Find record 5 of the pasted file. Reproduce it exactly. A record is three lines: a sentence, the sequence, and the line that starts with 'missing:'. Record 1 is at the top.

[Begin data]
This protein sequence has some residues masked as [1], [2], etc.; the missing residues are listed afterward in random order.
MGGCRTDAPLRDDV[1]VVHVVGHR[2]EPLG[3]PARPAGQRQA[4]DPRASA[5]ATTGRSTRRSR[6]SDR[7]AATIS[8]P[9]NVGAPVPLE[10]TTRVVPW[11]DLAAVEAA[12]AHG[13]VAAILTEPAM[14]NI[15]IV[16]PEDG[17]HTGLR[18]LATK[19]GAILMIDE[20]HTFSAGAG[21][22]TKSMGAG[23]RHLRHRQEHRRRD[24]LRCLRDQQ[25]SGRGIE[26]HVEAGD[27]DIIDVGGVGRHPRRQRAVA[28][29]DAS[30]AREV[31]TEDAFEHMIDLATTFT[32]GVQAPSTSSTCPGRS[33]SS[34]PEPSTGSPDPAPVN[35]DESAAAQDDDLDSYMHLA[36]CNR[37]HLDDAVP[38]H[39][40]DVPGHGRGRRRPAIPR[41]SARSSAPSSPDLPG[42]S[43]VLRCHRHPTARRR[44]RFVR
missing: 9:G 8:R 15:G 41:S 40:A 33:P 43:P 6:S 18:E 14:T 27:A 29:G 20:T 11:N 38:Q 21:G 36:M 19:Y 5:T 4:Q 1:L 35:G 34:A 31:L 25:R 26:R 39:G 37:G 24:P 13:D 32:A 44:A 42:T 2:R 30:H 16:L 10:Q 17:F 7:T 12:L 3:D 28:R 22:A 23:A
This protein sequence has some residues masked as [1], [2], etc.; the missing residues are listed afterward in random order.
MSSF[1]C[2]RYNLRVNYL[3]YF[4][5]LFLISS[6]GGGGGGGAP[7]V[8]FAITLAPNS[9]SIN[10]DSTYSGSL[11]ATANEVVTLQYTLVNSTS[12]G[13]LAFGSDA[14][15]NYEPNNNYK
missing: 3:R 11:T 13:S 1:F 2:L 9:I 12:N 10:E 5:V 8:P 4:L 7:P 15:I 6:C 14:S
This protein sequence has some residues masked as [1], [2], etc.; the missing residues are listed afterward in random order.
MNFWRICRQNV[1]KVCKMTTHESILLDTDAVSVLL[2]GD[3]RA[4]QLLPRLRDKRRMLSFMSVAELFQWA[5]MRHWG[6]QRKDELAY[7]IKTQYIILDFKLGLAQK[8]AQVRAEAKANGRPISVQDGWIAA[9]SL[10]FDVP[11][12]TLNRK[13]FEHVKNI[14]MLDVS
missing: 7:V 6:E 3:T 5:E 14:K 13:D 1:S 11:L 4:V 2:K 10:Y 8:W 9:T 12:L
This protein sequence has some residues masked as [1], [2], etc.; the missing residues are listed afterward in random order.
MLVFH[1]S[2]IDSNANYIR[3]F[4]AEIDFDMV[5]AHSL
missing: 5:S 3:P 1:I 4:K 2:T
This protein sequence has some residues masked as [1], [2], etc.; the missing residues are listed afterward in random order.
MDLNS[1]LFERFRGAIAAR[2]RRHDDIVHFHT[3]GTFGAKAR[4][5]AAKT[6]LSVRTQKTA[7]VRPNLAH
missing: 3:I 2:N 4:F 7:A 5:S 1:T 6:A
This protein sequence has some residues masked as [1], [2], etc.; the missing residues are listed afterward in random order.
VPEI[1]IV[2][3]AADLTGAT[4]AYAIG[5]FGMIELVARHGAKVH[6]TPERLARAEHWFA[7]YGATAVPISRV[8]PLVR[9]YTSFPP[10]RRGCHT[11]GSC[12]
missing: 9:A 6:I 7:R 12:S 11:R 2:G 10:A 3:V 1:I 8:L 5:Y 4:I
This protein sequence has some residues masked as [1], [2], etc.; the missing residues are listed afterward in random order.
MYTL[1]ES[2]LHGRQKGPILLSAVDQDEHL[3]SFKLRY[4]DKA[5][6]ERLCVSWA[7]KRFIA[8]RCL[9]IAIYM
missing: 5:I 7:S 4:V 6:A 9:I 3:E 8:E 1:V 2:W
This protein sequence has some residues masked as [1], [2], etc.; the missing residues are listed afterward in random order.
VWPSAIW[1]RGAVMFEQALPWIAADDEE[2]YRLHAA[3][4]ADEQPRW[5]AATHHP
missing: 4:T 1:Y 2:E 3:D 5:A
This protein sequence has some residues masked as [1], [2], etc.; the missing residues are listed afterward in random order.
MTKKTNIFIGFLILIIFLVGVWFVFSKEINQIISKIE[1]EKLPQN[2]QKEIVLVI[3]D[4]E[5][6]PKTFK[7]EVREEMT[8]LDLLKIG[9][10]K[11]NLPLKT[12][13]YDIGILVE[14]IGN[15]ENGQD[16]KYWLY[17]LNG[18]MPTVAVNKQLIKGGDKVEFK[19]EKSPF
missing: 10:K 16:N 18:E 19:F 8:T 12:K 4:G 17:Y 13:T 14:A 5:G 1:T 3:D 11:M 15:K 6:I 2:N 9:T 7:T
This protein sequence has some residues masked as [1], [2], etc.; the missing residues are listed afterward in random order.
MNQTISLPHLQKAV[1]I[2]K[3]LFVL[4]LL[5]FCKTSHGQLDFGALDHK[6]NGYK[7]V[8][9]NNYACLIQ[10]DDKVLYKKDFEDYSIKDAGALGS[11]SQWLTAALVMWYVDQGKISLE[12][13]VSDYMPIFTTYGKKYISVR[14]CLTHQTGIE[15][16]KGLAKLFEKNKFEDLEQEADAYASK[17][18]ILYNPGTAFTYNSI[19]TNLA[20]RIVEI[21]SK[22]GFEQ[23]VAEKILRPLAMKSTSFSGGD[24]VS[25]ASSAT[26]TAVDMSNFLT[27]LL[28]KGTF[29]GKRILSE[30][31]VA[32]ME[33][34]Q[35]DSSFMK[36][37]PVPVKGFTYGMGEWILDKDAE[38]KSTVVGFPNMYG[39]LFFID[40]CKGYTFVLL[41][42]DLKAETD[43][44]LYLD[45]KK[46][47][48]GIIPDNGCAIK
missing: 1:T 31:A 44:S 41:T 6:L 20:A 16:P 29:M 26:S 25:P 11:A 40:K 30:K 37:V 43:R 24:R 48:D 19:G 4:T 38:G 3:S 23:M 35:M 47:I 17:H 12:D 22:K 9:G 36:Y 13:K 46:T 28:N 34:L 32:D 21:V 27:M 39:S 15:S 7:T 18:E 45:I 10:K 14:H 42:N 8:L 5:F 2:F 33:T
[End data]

This protein sequence has some residues masked as [1], [2], etc.; the missing residues are listed afterward in random order.
MDLNS[1]LFERFRGAIAAR[2]RRHDDIVHFHT[3]GTFGAKAR[4][5]AAKT[6]LSVRTQKTA[7]VRPNLAH
missing: 3:I 2:N 4:F 7:A 5:S 1:T 6:A